So here is what the UCSF doctors decided. Trying to figure out how to feel.
PSA is now down to 0.3 from 51.3 in December
We had a long discussion Friday. Everyone said no brachytherapy. All the evidence we have point out that external beam is the way to go when a patient has disease in the bone. While we are not 100% certain but the radiologist thinks it is most likely cancer.
The metal in your pelvis and the prior radiation complicates the case but either way, the only thing that the guidelines endorse is the radiation to the prostate and the bone lesion. We will not be able to treat the nodes but again the guidelines do not suggest we should treat the nodes.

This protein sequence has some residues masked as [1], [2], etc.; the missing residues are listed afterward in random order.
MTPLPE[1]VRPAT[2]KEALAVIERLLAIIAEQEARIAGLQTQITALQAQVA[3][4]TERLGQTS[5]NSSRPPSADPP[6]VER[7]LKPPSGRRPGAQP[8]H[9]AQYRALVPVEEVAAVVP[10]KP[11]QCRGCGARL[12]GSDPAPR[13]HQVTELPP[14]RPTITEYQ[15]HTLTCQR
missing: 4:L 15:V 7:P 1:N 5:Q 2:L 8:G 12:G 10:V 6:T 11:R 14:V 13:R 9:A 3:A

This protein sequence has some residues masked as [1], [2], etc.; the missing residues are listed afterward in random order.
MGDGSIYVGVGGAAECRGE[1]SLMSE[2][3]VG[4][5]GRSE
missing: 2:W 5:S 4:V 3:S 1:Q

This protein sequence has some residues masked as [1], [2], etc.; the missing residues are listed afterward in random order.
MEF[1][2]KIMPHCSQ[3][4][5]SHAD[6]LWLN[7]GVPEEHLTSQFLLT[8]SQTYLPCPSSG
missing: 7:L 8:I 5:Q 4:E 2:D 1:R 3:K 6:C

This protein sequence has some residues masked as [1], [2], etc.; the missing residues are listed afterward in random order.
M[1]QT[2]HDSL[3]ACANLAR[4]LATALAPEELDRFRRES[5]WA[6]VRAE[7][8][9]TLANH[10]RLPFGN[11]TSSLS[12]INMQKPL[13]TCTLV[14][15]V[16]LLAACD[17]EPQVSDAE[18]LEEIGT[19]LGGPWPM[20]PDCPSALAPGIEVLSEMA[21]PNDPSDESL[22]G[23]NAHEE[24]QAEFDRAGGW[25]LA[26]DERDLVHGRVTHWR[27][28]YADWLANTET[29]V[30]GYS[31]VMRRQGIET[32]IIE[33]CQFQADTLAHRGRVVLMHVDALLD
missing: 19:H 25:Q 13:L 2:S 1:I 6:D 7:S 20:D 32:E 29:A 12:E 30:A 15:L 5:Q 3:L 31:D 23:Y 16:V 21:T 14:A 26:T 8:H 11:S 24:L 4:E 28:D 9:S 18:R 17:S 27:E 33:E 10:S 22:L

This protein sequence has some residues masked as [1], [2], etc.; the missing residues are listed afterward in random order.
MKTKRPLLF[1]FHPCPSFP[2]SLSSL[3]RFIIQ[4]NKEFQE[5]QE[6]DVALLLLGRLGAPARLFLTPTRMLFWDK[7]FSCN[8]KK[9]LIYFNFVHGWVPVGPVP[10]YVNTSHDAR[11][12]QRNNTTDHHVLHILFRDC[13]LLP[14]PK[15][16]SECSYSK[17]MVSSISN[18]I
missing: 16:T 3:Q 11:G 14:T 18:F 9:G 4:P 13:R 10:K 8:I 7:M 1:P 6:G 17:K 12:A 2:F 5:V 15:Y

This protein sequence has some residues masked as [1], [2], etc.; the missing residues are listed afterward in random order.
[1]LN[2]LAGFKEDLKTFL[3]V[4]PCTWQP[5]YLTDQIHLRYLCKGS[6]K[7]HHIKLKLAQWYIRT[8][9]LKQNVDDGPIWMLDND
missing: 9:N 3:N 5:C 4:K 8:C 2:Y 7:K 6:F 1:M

For 2 reasons:
1- He has disease in the bone. When patients have disease in the bone, we do not treat the bones. (I think he meant nodes as they plan to zap the suspicious spot)
2- He had prior radiation for his testicular cancer. Retreatment will cause a lot of toxicity. Initially we were hoping that we could treat only one side, but the new PET scan showed disease on both sides
There will be no spread of the cancer for a long time as long as the cancer is responding to hormone therapy. The evidence for this is that your PSA keeps dropping and is 0.3 from today.
After some time (in the order of years), the cancer "may" become hormone resistant at which time we will change the kind of hormone therapy.
Dr. Ghiam said that he will treat the bone lesion. (He will also do 20 EBRT to the prostate)
And I will continue to work with you and with Dr Ghiam.
I'm feeling quite blue to say the least.
Thank you all